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New report highlights concerns over the future of Welsh on Anglesey

12 Mar 2021 6 minute read
Photo by Menter Iaith

Gareth Williams, local democracy reporter

Nearly a quarter of Anglesey households where both parents can speak Welsh are failing to transfer the language to their children before they start school, a new study has warned.

Also finding that little more than a third succeed in passing it on when only one of the parents can speak Welsh, Menter Iaith Môn’s report also sheds light on the impact of inward migration on many communities.

While it was once rare to hear English spoken at all in vast swathes of the island – with over 80% recorded as Welsh speakers in 1951 – that figure slumped to just 57.2% by 2011.

Since 2016, a council-led language strategy has targeted the boosting of that figure to at least 60% when this year’s census is released.

Among the findings of the report compiled with Fforwm Iaith Môn are:

78% of Welsh-born islanders can speak the language, with another 11% able to understand it. Welsh-born speakers varied from 58.8% around Holyhead to 90.4% in central Anglesey.

Outward migration of younger Welsh speakers coupled with the inward migration of non-Welsh speaking older people said to be “Anglicising” areas and affecting its sustainability.

The result of inward migration being clear within older age groups, with fewer than half of over 50’s speaking Welsh (with over 40% of this group born outside of Wales in many parts), said to be having the biggest impact on coastal communities.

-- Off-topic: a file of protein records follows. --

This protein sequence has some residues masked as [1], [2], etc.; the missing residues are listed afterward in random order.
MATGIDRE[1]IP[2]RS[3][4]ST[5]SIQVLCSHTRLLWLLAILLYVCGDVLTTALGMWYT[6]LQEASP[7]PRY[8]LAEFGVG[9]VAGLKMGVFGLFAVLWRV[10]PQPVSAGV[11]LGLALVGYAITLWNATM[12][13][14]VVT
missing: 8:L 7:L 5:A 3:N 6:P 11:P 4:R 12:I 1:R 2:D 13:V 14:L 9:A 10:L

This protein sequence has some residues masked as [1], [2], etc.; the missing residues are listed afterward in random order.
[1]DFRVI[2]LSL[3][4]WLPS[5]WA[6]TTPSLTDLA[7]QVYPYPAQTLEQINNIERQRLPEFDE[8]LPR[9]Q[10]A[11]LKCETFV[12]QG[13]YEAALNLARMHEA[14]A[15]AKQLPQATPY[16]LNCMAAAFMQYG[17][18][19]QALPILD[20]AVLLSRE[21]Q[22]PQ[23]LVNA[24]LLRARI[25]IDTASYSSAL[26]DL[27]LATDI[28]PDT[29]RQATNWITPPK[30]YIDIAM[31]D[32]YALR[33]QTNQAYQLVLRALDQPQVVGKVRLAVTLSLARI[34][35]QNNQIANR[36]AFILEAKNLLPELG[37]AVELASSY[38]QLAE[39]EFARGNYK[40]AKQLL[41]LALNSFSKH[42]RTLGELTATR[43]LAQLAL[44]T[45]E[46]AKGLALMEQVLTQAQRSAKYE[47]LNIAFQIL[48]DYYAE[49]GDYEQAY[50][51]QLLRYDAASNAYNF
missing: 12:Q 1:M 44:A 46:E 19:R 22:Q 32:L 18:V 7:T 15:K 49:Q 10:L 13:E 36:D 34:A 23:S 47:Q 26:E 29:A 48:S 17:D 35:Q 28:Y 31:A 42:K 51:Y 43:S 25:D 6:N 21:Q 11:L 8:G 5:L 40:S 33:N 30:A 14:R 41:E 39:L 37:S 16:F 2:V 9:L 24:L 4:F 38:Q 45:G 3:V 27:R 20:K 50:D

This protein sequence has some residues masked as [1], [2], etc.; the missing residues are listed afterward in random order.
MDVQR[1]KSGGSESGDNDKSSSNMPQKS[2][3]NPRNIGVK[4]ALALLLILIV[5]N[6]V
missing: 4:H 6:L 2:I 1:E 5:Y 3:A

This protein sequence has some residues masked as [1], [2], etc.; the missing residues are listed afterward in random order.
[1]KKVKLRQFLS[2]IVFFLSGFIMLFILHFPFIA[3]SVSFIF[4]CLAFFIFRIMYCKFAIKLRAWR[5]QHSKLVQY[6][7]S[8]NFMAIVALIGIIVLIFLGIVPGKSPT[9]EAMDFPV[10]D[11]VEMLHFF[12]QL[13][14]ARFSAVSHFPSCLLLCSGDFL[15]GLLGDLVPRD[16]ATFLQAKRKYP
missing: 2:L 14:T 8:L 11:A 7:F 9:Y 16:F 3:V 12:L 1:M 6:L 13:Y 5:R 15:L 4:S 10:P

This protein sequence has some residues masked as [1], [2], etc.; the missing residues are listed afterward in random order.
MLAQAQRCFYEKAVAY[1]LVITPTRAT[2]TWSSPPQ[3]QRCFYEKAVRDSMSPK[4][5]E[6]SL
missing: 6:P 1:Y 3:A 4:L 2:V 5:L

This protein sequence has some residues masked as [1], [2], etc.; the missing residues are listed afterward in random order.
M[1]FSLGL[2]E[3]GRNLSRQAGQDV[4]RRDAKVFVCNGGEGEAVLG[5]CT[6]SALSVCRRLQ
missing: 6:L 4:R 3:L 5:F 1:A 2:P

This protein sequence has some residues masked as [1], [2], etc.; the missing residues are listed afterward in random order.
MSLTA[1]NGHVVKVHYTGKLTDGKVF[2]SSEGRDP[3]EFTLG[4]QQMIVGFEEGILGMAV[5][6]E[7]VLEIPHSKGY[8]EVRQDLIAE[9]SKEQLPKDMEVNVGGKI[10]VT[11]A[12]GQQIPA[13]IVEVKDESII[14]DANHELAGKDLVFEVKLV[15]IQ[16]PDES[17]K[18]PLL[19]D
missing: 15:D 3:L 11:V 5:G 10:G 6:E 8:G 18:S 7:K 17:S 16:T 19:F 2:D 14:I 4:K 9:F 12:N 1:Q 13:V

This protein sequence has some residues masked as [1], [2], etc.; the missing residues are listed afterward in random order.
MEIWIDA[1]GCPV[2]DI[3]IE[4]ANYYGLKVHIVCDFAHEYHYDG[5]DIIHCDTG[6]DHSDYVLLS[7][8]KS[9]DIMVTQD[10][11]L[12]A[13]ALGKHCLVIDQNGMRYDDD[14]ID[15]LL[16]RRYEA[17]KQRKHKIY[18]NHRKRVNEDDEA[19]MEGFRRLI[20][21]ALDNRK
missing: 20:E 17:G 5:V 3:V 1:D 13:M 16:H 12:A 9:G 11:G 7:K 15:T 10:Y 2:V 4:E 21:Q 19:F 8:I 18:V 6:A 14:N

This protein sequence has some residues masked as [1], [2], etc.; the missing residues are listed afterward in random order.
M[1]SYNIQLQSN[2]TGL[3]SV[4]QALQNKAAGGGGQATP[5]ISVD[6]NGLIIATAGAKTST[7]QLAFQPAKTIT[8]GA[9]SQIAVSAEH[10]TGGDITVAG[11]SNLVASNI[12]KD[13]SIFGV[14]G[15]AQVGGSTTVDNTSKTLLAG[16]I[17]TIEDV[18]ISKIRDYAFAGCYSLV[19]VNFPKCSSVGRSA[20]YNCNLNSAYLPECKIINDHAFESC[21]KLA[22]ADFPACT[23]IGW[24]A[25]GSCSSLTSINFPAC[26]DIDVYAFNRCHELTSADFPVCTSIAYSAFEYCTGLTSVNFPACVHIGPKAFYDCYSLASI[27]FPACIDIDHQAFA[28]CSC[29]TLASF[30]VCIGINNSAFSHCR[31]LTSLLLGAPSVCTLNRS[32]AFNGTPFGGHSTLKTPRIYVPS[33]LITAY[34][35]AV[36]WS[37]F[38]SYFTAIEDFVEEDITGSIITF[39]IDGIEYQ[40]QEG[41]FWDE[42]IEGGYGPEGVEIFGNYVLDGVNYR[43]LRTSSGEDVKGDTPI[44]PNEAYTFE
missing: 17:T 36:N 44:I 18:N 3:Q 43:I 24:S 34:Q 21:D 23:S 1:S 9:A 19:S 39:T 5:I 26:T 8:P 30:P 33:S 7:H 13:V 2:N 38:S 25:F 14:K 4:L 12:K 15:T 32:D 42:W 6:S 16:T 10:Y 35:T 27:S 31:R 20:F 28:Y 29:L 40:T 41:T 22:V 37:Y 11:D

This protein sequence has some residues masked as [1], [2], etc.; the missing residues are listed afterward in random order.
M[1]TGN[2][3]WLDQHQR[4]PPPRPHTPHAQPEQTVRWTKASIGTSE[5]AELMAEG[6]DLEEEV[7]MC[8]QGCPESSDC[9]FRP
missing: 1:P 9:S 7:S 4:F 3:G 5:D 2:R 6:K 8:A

More Anglesey pupils being taught mostly through the medium of Welsh at school (86.8%), but only 49.1% of children speaking Cymraeg regularly at home.

“Looking at the trends of the last 50 years, an increase in the population is leading to a decrease in the percentages of Welsh speakers,” it noted.

“Arguably, the language has held its ground quite well so far given the extent of inward migration from outside Wales.

‘Real threat’

“On the other hand, a further increase in population could pose a real threat to the Welsh language in many parts of the island.”

Among those are Covid’s impact on face to face social use, continued inward migration and a failure by some non-Welsh speakers to assimilate and the busy housing market pricing many locals out.

An “over-dependence” on the public sector for employment and a lack of opportunities in some parts of the island are also cited.

However, positives include a growing appetite for online language learning and the authority’s emphasis on increasing usage of Welsh as the main internal medium of administration.

Language transfer from parents to children even before they start school has been earmarked as an area needing attention, however, with Anglesey’s figures being highlighted in a Welsh Government consultation document.

In households on Môn where one parent of the pair could speak Welsh, it was found only 38.1% of three and 57.8% of four year olds could do so.

And even where both adults spoke Welsh, the corresponding figures were 76.7% and 84.2% respectively.